“It’s amazing how having the wrong clothing on can make or break an experience for you.” – Beth Haley, Sierra Snowboard soft-goods buyer
Whether you’re new to snowboarding/skiing or an enthusiast looking to upgrade your apparel, choosing the right snowboard/ski jacket will be one of the most important decisions you make before you get on the hill.
These days, jackets come in many different varieties – from soft shells to waterproof down puffies – with different technologies built in and drastically different price points in some instances.
In this article we’ll walk you through the four most common forms of ski/snowboard jacket – simple shells, insulated jackets, puffy jackets and soft shells – with an aim toward helping you choose what’s right for you. And while we’ll focus on performance and features, don’t forget to get a jacket that represents your personality, whether you’re a neon extravagance kind of guy/gal or more into subdued hues of gray.
Pros: Lightweight, multi-purpose, durable, easy to layer, usually waterproof to a degree.
Cons: Not very warm by itself.
The most basic of jackets, the shell is also the most versatile of the four options because it can be worn by itself, or layered on top of insulating clothing in colder weather. Look for a shell that offers some degree of waterproofing (measured in millimeters, with higher numbers being more waterproof – e.g. 20,000mm) and breathability (measured in grams, with higher numbers being more breathable – e.g. 10,000g).
There are generally two forms of waterproof-breathable shells on the market: two-layer systems and three-layer systems.
Two-layer shells feature an outer fabric layer (usually nylon of some sort) with a waterproof/breathable membrane fused to it, and then a separate inner wicking layer of fabric that hangs inside the shell, serving to protect the membrane and wick moisture away from your body.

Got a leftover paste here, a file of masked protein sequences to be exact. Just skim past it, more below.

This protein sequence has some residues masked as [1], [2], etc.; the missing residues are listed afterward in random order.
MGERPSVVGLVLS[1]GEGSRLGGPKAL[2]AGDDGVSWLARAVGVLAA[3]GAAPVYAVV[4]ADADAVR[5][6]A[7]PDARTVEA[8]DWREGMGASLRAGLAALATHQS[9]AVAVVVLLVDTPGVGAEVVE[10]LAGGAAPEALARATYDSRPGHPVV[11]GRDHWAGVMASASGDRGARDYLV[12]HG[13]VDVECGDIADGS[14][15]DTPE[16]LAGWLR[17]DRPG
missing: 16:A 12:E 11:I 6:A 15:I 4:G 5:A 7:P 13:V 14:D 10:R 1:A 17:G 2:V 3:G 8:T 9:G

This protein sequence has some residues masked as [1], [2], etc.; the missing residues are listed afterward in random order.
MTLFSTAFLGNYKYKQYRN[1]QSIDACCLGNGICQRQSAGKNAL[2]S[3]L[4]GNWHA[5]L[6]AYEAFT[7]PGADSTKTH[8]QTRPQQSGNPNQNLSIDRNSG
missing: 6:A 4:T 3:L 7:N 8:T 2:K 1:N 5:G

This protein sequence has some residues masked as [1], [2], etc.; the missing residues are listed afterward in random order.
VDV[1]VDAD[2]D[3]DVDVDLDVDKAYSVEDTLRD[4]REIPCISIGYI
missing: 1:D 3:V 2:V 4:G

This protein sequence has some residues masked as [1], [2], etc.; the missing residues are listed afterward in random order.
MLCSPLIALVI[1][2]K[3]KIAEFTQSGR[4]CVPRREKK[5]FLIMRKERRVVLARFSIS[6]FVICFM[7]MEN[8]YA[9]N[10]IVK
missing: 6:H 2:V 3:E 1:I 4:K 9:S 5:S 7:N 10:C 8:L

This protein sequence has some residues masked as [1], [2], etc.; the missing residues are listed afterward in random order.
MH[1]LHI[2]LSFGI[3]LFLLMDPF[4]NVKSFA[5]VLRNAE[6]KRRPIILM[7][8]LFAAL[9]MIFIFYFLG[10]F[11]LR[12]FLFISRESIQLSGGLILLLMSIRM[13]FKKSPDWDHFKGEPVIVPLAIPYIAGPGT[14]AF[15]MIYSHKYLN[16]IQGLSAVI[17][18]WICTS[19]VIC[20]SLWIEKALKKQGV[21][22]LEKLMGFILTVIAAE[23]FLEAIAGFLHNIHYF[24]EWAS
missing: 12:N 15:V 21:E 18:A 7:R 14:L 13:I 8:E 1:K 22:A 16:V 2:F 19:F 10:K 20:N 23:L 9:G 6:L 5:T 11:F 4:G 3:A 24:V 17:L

Three-layer shells, on the other hand, have all three of these layers (outer fabric, waterproof/breathable membrane, inner fabric) fused together, with no separate hanging layer inside.
Pros: Don’t need as many under-layers in cold weather, often have accessory pockets inside and out.
Cons: Heavier than a shell, less breathable than a shell, might be too hot in warmer weather, takes up more space than a puffy when packed.
There are many options when it comes to insulated jackets. Some have a layer of insulating material – typically a woven synthetic insulation (e.g. Thermacore™) – sandwiched between the inner and outer liners. Others might have a removable insulating layer – such as a fleece vest – inside of what is essentially a shell.
Manufacturers have also realized that some riders/skiers will prefer more insulation around the torso, to keep one’s core temperature steady, with less around the arms, which allows for less total weight and better range of motion.
Pros: Very warm, can be packed down into a smaller space than insulated jackets.
Cons: Often less waterproof than other options, not as breathable as other options, loses almost all warmth once filler gets wet.
Puffy jackets feature down or synthetic filler in between an inner and outer layer of fabric. Holding that fill in place is the job of stitching or quilting, with more stitching making a puffy jacket less puffy.
Puffy jackets come in many different weights, from super warm and lofty jackets meant for the coldest of days, to more moderate weights designed to keep the chill away in the spring.
Pros: Comparable waterproofing to shells, more comfortable to wear, warmer than your average shell, as breathable as other types of jacket.
Cons: Typically less technical features and pockets than jackets (e.g. no powder skirt), often no hood or a non-removable hood.
Since the invention of the soft-shelled jacket, many skiers and riders have found all the features they are looking for in a more comfortable package. Soft shells don’t scream, “I’m a snowboard jacket!” – making them more usable as an all-purpose jacket that can be worn around town as well as on the hill.
Soft shells also come in different varieties, with some having an inner fleece lining for added warmth, and other being bare-bones items.
Time to shop
Now it's time to explore the myriad options in each of these categories. Check out the links below and see what's out there.